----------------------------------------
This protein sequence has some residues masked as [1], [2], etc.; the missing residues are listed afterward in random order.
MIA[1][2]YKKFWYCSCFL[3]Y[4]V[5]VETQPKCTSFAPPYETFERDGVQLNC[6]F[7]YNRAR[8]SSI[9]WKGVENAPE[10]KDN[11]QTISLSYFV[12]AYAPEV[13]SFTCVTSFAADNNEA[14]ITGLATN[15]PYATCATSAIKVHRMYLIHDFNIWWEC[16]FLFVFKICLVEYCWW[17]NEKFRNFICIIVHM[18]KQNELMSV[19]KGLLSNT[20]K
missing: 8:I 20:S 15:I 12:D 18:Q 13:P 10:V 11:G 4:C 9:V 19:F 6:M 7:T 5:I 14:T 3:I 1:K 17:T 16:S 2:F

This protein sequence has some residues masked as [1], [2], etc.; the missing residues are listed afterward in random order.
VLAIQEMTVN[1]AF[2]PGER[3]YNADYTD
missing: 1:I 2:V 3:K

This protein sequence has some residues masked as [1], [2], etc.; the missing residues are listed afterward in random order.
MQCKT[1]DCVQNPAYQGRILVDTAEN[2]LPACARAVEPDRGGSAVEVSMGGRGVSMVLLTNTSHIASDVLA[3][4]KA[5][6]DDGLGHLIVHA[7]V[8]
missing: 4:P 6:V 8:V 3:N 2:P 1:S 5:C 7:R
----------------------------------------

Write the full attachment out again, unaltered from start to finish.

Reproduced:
This protein sequence has some residues masked as [1], [2], etc.; the missing residues are listed afterward in random order.
MIA[1][2]YKKFWYCSCFL[3]Y[4]V[5]VETQPKCTSFAPPYETFERDGVQLNC[6]F[7]YNRAR[8]SSI[9]WKGVENAPE[10]KDN[11]QTISLSYFV[12]AYAPEV[13]SFTCVTSFAADNNEA[14]ITGLATN[15]PYATCATSAIKVHRMYLIHDFNIWWEC[16]FLFVFKICLVEYCWW[17]NEKFRNFICIIVHM[18]KQNELMSV[19]KGLLSNT[20]K
missing: 8:I 20:S 15:I 12:D 18:Q 13:P 10:V 11:G 4:C 9:V 19:F 6:M 7:T 5:I 14:T 3:I 1:K 17:T 16:S 2:F

This protein sequence has some residues masked as [1], [2], etc.; the missing residues are listed afterward in random order.
VLAIQEMTVN[1]AF[2]PGER[3]YNADYTD
missing: 1:I 2:V 3:K

This protein sequence has some residues masked as [1], [2], etc.; the missing residues are listed afterward in random order.
MQCKT[1]DCVQNPAYQGRILVDTAEN[2]LPACARAVEPDRGGSAVEVSMGGRGVSMVLLTNTSHIASDVLA[3][4]KA[5][6]DDGLGHLIVHA[7]V[8]
missing: 4:P 6:V 8:V 3:N 2:P 1:S 5:C 7:R